Reporters Without Borders is relieved by yesterday’s release of six opposition figures including the journalist and writer Fayez Sara, who was arrested on 11 April, and the blogger Kamal Sheikhou, who was arrested on 11 April. They were freed on payment of 5,000 pounds (73 euros) each in bail. Hazem Nahar, who also blogs (http://webcache.googleusercontent.com/search?hl=ar&q=cache:KnByyAA48PEJ:...), was also released. He was arrested on 28 April.
The press freedom organization nonetheless continues to be very concerned about all the other people still held by the authorities and those whose whereabouts are not known.
The most disturbing case is that of Dorothy Parvaz, a journalist with US, Canadian and Iranian nationality who works for Al-Jazeera English. She has been missing since her arrival at Damascus airport on 29 April. Al-Jazeera has denied yesterday’s report in the government newspaper Al-Watan that she left the country on 1 May “without saying where she was going (http://www.alwatan.sy/dindex.php?idn=100992).”
If Parvaz left Syria, as the authorities say, they would be able to produce evidence of this. The claim that she departed without any mention of where she was going is completely lacking in credibility. Since when do the Syrian authorities not know the destination of passengers leaving on flights from Damascus international airport?
The Syrian government must explain what has happened to this journalist, from whom no one has heard anything for the past 12 days. There is concern that the authorities used the fact that she entered Syria on her Iranian passport to deport her to Iran. This is the Facebook page calling for her release: http://www.facebook.com/FreeDorothy?sk=wall).
The following are still held:
- The Syrian journalist and writer Ammar Mashour Dayoub, who was arrested on 9 May while taking part in a demonstration by about 100 people in Arnous Square, in central Damascus.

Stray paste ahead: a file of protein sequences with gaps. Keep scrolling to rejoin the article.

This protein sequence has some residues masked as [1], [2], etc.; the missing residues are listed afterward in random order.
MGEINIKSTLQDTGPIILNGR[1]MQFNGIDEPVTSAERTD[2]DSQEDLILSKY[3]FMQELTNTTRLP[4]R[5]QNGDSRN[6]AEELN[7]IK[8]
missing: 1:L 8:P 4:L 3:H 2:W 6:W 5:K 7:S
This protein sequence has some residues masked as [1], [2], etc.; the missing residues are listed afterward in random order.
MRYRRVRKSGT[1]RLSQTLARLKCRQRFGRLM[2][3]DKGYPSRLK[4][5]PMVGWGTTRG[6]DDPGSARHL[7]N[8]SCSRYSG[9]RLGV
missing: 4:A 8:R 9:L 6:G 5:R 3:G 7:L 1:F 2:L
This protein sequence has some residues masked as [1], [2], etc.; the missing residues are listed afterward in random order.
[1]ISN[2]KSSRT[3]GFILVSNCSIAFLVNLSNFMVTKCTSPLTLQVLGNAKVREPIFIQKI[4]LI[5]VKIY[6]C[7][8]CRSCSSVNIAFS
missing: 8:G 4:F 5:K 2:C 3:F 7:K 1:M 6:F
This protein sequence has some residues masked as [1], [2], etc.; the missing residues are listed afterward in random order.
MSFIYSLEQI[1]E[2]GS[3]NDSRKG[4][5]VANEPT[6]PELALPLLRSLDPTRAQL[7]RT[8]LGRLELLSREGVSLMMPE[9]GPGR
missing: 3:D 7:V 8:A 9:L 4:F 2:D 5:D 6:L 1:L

- Malak Al-Shanawani, a woman journalist and activist who was arrested on 9 May.
- Ghadi Frances, a woman journalist working for the Lebanese daily Al-Safir who was arrested in Damascus on the afternoon of 7 May.
- The Syrian writer and journalist Omar Koush, who was arrested on 2 May on his arrival at Damascus airport after attending a conference in Turkey.
- The Syrian journalist and blogger Jehad Jamal, also known by the pseudonym of Milan, who was arrested in the café Milano in Aleppo on 5 May. The owner of the computer Jamal was using at the time of his arrest, Jilal Siris, was also arrested, as was the owner of the Internet connection he was using. The authorities tried to find out the password he was using in order to gain access to his email and Facebook accounts. Reporters Without Borders has been told that the authorities succeeded in gaining control of his Facebook account.
- Mohamed Zaid Mistou, a Norwegian journalist of Syrian origin arrested on 7 April.
There is still no news of the journalists Akram Abu Safi and Sobhie Naeem Al-Assal, who have been missing since 24 March.
Reporters Without Borders condemns yesterday’s decision by the Bahraini authorities to expel German journalist Frederik Richter, the Reuters correspondent in Manama since 2008, for alleged bias in his coverage of the pro-democracy protest movement. He has been given a week to leave. “Reuters regrets Bahrain’s decision to expel its correspondent,” editor-in-chief Stephen Adler said, adding that the agency stood by his reporting.
The Information Affairs Authority nonetheless insists that it is not closing down Reuters’ operations in Manama and is prepared to accredit another correspondent appointed by the agency.
Monica Pietro of the Spanish daily El Mundo was denied entry on arrival at Manama airport on 9 May and was sent back to Spain the next day. Read her account in Spanish: http://www.elmundo.es/elmundo/2011/05/10/comunicacion/1305059020.html.
Reporters Without Borders strongly condemns the government’s attempts to obstruct news media that are trying to cover the pro-democracy protests in Bahrain and urges it to allow foreign journalists to enter the country and work without any restrictions.
Ali Omid, a young blogger and activist who heads the Ali AlAsghar Society and moderates its online forum (http://alialasghar.us/vb), which has been blocked in Bahrain since 2009, was arrested at his home in Muharraq at 1:30 a.m. yesterday and was taken to an undisclosed location. A solidarity page has been created on Facebook: http://on.fb.me/ke1pOG